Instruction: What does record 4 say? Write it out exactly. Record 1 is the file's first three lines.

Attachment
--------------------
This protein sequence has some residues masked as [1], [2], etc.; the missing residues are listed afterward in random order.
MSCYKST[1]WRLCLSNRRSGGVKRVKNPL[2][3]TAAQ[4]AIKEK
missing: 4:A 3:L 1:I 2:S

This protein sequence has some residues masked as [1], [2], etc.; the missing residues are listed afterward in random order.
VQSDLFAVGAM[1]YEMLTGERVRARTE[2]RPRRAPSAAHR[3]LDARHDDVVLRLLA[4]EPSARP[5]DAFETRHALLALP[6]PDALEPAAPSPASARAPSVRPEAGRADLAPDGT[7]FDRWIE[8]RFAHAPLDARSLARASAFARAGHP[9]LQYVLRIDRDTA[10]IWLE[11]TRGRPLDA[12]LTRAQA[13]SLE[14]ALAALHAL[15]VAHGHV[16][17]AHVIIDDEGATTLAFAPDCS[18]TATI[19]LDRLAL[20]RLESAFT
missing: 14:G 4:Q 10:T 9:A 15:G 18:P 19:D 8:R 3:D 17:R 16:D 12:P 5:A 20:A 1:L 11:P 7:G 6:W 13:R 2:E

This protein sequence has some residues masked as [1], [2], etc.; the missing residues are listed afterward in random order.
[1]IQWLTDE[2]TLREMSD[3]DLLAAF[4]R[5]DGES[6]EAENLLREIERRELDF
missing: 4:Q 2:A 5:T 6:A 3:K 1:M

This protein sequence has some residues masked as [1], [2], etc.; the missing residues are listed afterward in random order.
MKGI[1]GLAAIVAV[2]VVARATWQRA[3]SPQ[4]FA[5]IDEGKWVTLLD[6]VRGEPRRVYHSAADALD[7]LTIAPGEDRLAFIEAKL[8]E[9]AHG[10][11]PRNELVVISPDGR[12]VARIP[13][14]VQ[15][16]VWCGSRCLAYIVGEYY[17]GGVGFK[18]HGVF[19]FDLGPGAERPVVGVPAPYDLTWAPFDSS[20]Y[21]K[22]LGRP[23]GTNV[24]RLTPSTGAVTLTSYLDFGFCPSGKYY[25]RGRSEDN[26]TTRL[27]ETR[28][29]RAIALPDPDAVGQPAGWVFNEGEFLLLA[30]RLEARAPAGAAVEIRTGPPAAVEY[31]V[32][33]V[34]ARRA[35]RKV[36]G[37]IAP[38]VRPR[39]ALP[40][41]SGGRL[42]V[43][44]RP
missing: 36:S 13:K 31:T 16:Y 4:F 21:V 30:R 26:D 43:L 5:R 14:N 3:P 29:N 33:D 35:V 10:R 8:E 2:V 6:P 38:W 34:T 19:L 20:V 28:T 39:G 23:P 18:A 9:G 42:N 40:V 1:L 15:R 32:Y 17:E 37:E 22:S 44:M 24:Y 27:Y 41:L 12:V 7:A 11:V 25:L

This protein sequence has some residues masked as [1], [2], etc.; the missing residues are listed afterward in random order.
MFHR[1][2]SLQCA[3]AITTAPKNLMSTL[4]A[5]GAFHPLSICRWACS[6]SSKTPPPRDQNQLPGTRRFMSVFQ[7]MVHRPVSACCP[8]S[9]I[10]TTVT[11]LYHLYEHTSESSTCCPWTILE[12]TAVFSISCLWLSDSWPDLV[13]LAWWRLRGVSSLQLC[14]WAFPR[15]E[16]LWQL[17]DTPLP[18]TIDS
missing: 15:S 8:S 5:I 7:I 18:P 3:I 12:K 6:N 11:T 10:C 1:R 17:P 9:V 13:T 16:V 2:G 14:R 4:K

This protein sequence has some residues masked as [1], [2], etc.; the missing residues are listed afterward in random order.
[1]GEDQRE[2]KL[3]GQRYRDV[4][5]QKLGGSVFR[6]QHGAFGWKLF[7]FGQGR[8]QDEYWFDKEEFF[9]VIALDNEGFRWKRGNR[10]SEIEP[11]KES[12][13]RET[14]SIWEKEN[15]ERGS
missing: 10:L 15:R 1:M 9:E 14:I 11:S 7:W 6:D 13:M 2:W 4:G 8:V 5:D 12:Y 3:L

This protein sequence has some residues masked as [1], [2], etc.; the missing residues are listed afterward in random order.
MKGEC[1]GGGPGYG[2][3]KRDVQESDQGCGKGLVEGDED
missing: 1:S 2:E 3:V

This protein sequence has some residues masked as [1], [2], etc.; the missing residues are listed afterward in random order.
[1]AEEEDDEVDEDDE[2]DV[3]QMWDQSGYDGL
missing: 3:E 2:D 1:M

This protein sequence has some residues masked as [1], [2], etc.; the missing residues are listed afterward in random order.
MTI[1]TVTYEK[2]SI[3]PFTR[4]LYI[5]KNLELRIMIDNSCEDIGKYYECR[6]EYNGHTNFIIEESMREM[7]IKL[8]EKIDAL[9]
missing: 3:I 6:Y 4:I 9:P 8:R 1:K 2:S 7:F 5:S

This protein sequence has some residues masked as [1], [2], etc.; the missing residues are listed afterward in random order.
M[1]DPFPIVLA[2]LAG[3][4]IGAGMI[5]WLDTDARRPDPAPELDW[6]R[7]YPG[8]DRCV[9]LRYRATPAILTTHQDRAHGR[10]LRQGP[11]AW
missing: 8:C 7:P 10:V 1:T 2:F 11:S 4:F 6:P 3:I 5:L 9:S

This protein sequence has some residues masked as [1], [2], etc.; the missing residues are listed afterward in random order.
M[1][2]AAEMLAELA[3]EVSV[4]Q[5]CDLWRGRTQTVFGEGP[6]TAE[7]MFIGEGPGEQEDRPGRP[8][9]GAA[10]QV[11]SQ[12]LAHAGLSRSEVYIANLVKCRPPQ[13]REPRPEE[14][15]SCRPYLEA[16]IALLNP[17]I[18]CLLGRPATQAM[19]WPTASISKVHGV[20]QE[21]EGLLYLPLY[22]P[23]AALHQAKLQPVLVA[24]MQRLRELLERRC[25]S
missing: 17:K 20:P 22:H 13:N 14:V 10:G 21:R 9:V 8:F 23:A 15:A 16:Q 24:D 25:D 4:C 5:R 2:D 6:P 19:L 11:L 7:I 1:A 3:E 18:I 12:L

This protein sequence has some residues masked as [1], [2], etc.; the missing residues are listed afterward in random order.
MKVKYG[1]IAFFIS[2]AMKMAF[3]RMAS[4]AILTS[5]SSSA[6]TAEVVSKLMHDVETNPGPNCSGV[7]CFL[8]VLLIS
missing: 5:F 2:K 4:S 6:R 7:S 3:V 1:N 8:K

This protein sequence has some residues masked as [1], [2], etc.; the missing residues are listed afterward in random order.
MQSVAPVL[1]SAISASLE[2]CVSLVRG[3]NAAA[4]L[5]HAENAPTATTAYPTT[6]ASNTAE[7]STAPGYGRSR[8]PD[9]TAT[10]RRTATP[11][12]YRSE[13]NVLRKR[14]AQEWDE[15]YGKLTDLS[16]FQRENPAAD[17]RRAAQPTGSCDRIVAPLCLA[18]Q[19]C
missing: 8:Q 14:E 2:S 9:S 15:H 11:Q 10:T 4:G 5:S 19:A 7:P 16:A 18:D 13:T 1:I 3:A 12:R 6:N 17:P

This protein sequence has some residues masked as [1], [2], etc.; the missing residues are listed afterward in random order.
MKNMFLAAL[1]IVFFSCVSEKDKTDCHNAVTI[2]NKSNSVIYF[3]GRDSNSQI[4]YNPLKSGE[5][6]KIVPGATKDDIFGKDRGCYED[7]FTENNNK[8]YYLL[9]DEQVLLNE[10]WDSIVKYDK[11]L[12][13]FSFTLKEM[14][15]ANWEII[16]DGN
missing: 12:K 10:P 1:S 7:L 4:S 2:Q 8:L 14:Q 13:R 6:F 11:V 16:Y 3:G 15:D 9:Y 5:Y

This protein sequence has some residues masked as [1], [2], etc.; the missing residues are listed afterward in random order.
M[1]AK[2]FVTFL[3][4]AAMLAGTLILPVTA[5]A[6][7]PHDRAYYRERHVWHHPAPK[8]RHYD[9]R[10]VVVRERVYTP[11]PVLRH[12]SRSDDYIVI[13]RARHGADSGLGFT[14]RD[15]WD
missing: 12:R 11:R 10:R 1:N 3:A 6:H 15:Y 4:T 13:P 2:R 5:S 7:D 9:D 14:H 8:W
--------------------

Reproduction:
This protein sequence has some residues masked as [1], [2], etc.; the missing residues are listed afterward in random order.
MKGI[1]GLAAIVAV[2]VVARATWQRA[3]SPQ[4]FA[5]IDEGKWVTLLD[6]VRGEPRRVYHSAADALD[7]LTIAPGEDRLAFIEAKL[8]E[9]AHG[10][11]PRNELVVISPDGR[12]VARIP[13][14]VQ[15][16]VWCGSRCLAYIVGEYY[17]GGVGFK[18]HGVF[19]FDLGPGAERPVVGVPAPYDLTWAPFDSS[20]Y[21]K[22]LGRP[23]GTNV[24]RLTPSTGAVTLTSYLDFGFCPSGKYY[25]RGRSEDN[26]TTRL[27]ETR[28][29]RAIALPDPDAVGQPAGWVFNEGEFLLLA[30]RLEARAPAGAAVEIRTGPPAAVEY[31]V[32][33]V[34]ARRA[35]RKV[36]G[37]IAP[38]VRPR[39]ALP[40][41]SGGRL[42]V[43][44]RP
missing: 36:S 13:K 31:T 16:Y 4:F 21:V 30:R 26:D 43:L 5:R 14:N 3:P 29:N 33:D 35:V 10:R 8:E 2:V 6:P 38:W 34:T 19:L 20:V 28:T 39:G 23:P 18:A 9:G 42:N 40:V 1:L 15:R 32:Y 17:E 37:E 22:S 44:M 24:Y 27:Y 41:L 12:V 7:A 11:V 25:L